HAVEN BEACH, N.J. — Some summer days, the women on cruiser bicycles swarm the beach block at 8 a.m. like a scene out of E.T.
Other days, it seems everyone decided to sleep in except for one determined mom from New York.
For 2½ weeks every summer, Laura McDonald, 56, waits by the bench at the top of the dune on 113th Street beach on Long Beach Island. She's on vacation from her home on the Upper West Side (by way of Louisiana). But at 8 a.m. Tuesdays, Fridays, and Sundays, she's there to work.
Work her customers, that is, with an intense hybrid of beach yoga and boot camp. And, hey, who wouldn't want that for #vacationgoals? McDonald designed the class for the vacation lifestyle, the yin and yang of spirit and body, the calming of the tides, the gasping from high-intensity interval workouts, all your vacation bases covered. (Typical Facebook RSVP: 1 going, 15 interested. Vacationers tend to be noncommittal.)
"In the sand, anything is harder," McDonald says, her Southern drawl tinged with a New York cadence, all big voice, sunglasses and straw visor. "It makes it an intense workout. So everyone who leaves here feels really good for the day. They feel like, 'OK, I burned some calories, I burned the booze off from last night.' We have a lot of people who come to do that."
On this Tuesday in August, only McDonald and three other New Yorkers show up — and two of them are her adult children. Granted, it's take-your-kid-to-college week, and the whole island is a bit slow. (But come on, Philly vacationers, what's up? Not you, evidently. Maybe just for that groggy toe-dip selfie with the Dunkin' Donuts cup. But not for 8 a.m. boot camp.)
Devotee Michelle Friedel, 50, of Ossining, N.Y., showed up, $15 in hand, having fought the urge to skip it after a fitful night's sleep. But don't mistake her for one of those fitness-obsessed types who don't miss a workout even when they're on vacation. She falls into the other camp.
A teacher who's winding up another summer on Long Beach Island, Friedel is headed back to another fall, winter and spring in New York that will be yoga- and boot-camp-free.
"I don't do it at all" during the year, she concedes.
Unlike other beach boot camps, where props are dragged to the beach, tied to boardwalk railings, or lugged across the sand, McDonald takes a "no equipment" approach. Sometimes she'll use the bench or the dunes for sprints, but mostly she requires only an old beach towel as a yoga mat, her voice, and an iPhone timer.
In perfect yoga fashion, the sand itself presents both a challenge and a life lesson.
"Sand can be very helpful, but it can also be very difficult," McDonald says. "You have to find the balance."
Victoria Gross, McDonald's 20-year-old daughter and a philosophy major at Columbia University, says her mother has also found a nice balance in her approach to the class.
"You want to be accessible to people on vacation," says Gross. "They're trying to feel healthy but not feel inadequate."
In her 15 years as a fitness, health and life coach in New York City, McDonald has always been drawn to outdoor workouts in places like Central Park or Riverside Park.
When the family first began coming to LBI about a decade ago, friends advised her not to bother trying to gin up boot camp business.
"'Oh, people don't want to do that, that's the last thing anyone wants to do,'" friends told her. "Then people came to me. They saw me working out on the beach. And they were like, 'Can we?'"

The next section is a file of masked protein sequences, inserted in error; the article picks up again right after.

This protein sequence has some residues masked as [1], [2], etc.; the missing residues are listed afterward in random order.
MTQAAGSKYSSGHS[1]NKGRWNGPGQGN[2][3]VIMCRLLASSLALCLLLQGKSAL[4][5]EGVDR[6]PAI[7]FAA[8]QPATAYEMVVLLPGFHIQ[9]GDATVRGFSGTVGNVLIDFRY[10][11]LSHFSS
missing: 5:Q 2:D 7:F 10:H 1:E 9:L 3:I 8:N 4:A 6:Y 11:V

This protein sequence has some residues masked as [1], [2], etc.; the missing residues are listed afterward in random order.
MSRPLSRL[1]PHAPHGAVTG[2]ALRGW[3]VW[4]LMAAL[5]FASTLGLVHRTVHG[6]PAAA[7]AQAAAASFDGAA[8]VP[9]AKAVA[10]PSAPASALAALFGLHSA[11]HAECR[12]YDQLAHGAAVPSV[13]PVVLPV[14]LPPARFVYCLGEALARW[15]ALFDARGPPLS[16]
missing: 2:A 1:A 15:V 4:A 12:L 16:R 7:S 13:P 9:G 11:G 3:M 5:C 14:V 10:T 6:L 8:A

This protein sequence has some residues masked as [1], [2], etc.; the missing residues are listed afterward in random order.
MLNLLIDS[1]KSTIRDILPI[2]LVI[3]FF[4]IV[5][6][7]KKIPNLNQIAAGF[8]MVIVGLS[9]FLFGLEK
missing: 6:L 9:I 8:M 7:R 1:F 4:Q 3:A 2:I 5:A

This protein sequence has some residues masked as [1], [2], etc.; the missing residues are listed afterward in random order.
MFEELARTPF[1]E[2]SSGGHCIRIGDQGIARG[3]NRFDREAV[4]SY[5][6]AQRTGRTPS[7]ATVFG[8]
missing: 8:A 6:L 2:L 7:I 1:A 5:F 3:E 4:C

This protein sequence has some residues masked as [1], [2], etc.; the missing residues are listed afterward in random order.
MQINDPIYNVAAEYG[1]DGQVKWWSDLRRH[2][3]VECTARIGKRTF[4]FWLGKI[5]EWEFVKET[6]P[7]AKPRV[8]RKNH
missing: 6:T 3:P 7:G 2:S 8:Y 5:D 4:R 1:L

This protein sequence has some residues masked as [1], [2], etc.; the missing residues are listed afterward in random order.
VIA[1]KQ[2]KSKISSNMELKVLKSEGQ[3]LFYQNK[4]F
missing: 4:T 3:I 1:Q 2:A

McDonald even got a sponsor: Jersey Girl coffee shop and grill, nearby on 111th Street.
Gross says the family has embraced its mom carrying her passion over to their vacation. Harrison, 23, a rock musician, typically sleeps in, but this time he joined his mother and sister on the sand. (The oldest sibling, Max, was away at a wedding.)
"My mom has been teaching this all my life," Victoria Gross said. "I've been down this whole week, managed to make it to all of the classes. Sometimes I'm really groggy."
Midway through, McDonald advises shaking out the sand from the towel and spreading it out so it doesn't need futzing when they get into several rounds of Tanata, the high-intensity intervals she uses in the Boot Camp portion.
"Tap your feet off," she calls out.
Legs will soon be raised over faces. Sand in the eyes is a continual hazard, as are those west wind flies that mock your efforts to hold a pose.
The transition from yoga — "Engage the core. Inhale, exhale. Everything is alive. Everything is connected" — to boot camp — "Shuffle, shuffle, shuffle, keep going, keep going, pulse, pulse, double double double double" — is a bit jarring, but it matches the beach's energy shift as pickup trucks arrive to empty the trash cans and beach-rakers make their rounds.
The reps go quickly, and soon participants have collapsed into Savasana, which means "dead corpse" in Sanskrit and describes what most people will be doing on that beach for the rest of the day.
After cradling the backs, providing helpful divots, landing in eyes, embedding in toes, and boosting the level of difficulty, the sand now plays its final role as, basically, a bed. "This is everyone's favorite part," McDonald says. "You just tune in to the waves, feel the breeze. You just go. …"
And then it's over. The kids head back to the rental house at the end of the block. Friedel hops on her cruiser. On Beach Avenue, the neighborhood's de facto boardwalk begins to crowd with runners, cyclists, strollers and walkers.
McDonald, switching from instructor mode to mama mode, hurries to catch up with her kids for another tried-and-true ritual of the family's Long Beach Island vacations: breakfast.
Nothing extreme at work there. "I'm going to make those bacon and eggs this morning," she calls after them.